Jewish youth worker Azulay stands in the Shir Hadash settlement in the West Bank.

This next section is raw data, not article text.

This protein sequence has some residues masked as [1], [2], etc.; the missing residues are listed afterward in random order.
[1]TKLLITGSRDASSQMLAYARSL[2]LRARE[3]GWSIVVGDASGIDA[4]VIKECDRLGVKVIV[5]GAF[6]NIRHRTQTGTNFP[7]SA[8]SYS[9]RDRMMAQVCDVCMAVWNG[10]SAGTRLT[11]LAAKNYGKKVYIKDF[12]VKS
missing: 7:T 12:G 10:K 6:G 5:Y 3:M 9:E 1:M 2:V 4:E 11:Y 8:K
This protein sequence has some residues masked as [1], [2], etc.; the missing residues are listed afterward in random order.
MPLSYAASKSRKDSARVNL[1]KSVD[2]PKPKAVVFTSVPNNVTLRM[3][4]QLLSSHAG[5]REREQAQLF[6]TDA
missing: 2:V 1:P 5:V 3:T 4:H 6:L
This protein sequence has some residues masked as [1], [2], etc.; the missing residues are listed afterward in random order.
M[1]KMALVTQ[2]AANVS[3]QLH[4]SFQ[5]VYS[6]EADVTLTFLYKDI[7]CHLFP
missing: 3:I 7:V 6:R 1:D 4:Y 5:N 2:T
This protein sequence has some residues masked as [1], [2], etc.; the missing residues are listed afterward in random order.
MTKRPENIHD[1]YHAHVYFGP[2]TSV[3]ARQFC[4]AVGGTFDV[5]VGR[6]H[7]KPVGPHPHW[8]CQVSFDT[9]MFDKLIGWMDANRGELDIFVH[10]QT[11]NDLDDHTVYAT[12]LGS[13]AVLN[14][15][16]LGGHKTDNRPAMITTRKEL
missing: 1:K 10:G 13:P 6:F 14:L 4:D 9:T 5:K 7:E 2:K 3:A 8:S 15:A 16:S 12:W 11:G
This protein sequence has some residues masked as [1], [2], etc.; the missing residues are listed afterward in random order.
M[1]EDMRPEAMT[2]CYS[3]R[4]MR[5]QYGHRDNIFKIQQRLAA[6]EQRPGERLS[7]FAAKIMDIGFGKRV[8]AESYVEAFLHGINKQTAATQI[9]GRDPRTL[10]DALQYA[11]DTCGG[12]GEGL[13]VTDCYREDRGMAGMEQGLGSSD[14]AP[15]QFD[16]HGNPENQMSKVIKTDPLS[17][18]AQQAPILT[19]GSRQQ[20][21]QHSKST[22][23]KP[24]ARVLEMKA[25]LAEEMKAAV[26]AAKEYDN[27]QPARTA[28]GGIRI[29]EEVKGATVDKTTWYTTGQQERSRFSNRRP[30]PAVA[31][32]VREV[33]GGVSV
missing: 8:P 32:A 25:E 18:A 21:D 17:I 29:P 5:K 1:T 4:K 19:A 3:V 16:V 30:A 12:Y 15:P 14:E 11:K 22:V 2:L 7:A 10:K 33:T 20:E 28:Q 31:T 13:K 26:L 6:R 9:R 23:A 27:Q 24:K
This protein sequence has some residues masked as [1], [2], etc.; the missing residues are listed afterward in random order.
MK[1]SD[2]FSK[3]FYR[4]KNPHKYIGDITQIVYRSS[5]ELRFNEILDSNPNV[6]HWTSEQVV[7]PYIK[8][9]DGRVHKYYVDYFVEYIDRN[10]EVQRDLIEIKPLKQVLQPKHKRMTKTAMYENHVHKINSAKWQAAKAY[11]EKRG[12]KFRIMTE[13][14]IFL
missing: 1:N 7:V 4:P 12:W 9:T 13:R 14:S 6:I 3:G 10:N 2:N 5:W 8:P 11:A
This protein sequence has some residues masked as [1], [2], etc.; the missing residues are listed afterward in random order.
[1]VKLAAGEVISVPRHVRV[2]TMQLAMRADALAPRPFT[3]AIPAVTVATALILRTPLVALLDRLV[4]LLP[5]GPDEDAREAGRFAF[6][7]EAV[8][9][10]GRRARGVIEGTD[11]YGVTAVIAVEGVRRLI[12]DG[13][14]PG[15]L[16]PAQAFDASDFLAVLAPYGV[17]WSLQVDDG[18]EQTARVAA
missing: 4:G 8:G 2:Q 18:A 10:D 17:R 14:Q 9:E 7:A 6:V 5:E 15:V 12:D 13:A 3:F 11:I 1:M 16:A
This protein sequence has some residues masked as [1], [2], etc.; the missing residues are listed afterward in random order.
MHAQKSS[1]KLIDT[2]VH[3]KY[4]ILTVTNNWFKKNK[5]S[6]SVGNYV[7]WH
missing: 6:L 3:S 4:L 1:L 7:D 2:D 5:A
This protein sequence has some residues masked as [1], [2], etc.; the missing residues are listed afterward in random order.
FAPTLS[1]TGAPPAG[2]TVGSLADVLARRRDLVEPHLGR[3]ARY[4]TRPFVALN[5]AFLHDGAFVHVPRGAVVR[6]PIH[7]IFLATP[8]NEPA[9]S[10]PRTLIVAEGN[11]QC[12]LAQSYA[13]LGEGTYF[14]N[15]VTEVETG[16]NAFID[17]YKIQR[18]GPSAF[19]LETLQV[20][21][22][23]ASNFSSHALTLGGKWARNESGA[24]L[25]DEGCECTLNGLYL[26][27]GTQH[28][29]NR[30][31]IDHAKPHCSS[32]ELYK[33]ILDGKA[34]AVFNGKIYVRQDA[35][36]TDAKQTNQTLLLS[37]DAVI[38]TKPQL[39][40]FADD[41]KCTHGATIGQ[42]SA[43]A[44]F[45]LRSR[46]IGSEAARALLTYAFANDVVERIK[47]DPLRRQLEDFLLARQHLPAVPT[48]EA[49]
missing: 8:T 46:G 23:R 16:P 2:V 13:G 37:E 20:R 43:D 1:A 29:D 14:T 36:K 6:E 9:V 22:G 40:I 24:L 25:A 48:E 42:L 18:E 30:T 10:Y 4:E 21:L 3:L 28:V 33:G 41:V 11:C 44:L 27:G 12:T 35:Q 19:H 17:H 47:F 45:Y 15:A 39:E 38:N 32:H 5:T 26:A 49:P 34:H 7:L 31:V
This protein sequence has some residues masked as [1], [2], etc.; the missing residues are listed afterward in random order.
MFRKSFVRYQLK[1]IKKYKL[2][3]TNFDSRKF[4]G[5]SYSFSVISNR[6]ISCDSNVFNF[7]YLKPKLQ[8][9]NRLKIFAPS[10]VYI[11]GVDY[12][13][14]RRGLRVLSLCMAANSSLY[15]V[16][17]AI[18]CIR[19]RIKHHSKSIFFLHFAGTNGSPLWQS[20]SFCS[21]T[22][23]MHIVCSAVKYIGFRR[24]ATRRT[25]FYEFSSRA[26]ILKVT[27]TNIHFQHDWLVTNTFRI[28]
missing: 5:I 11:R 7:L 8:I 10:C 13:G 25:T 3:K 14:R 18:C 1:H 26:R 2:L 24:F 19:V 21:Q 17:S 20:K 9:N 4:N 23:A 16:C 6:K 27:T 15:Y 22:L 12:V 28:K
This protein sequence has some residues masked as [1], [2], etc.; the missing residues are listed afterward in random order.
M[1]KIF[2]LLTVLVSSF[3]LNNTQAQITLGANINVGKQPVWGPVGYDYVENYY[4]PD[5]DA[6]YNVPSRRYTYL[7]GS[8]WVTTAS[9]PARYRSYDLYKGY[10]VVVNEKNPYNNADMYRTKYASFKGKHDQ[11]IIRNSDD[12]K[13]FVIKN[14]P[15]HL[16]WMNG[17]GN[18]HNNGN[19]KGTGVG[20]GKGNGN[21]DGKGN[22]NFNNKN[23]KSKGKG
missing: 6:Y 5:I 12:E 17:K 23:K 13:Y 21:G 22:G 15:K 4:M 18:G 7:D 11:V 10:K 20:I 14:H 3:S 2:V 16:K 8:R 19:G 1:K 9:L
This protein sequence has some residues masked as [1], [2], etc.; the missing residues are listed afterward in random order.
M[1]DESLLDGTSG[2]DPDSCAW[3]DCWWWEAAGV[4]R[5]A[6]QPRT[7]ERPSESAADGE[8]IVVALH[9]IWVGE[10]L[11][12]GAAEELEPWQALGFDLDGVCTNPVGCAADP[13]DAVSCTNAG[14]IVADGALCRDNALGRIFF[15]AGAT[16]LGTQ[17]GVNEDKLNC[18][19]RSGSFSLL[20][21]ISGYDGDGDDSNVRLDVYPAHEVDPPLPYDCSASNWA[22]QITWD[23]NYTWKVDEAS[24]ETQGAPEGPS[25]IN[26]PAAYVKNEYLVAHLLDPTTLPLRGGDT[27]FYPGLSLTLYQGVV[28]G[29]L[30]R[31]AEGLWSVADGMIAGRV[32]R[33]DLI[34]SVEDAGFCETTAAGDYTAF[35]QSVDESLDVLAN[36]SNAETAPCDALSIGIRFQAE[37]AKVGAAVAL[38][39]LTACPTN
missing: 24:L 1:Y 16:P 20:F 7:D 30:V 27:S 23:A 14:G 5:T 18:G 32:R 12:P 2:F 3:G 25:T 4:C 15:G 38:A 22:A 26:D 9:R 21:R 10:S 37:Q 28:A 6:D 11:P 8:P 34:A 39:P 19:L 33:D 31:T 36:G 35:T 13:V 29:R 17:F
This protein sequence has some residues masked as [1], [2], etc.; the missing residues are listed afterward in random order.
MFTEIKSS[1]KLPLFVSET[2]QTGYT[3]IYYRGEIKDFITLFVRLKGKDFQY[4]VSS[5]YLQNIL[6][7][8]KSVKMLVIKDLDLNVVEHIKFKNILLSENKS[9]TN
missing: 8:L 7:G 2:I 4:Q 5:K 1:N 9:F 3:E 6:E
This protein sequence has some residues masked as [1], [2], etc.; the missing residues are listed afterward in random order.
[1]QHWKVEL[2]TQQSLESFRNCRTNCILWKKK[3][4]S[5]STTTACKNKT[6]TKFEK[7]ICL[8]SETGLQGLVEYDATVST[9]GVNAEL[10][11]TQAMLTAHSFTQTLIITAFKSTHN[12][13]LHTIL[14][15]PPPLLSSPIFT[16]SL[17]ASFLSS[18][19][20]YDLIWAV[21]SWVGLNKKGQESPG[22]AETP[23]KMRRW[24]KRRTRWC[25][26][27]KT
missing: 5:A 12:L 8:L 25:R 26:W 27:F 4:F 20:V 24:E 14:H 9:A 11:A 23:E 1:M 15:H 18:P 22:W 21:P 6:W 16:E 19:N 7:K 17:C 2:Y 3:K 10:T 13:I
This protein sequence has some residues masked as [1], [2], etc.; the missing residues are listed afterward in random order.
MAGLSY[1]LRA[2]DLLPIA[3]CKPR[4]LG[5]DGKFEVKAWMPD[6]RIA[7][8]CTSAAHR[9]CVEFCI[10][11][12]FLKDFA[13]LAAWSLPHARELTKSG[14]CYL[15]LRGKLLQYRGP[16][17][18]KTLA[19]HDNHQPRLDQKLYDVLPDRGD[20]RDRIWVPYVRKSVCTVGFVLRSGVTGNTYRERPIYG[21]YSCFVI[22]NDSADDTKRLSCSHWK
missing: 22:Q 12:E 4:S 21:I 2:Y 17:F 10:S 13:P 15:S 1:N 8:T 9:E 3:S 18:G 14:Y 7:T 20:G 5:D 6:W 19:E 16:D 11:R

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SHIR HADASH OUTPOST, West Bank, Palestine: The Israeli government initiative has a soothing biblical name, the Hebrew Shepherd, and a serious aim: to keep ultranationalist Jewish settler youths from turning to violence and attacking Palestinians and their property.Many settler youths have refused to cooperate after rumors spread that Israel's domestic security agency, Shin Bet, which snoops on Jewish extremists, was involved.It is but one example of Israel's failure to rein in youths suspected of carrying out ultranationalist attacks. A main focus of the concern is the so-called "hilltop youth," young people among a settler movement that sets up outposts not authorized by the Israeli government on West Bank hilltops – land the Palestinians claim for their hoped for state.A youth counselor and former hilltop youth himself, Azulay joined the Hebrew Shepherd program a year ago to try to help keep young extremists from the brink of violence, but resigned because he thought the Shin Bet's alleged involvement undermined the young people's trust.After last month's firebombing, Israel carried out arrest raids of hilltop outposts and jailed three Israeli settler activists in their early 20s for six months without charge, a measure used regularly against Palestinian detainees but rarely on Israelis. Critics say influential rabbis have done little to publicly denounce the violent youths, and that Israeli leaders have embraced settler activists who support them.
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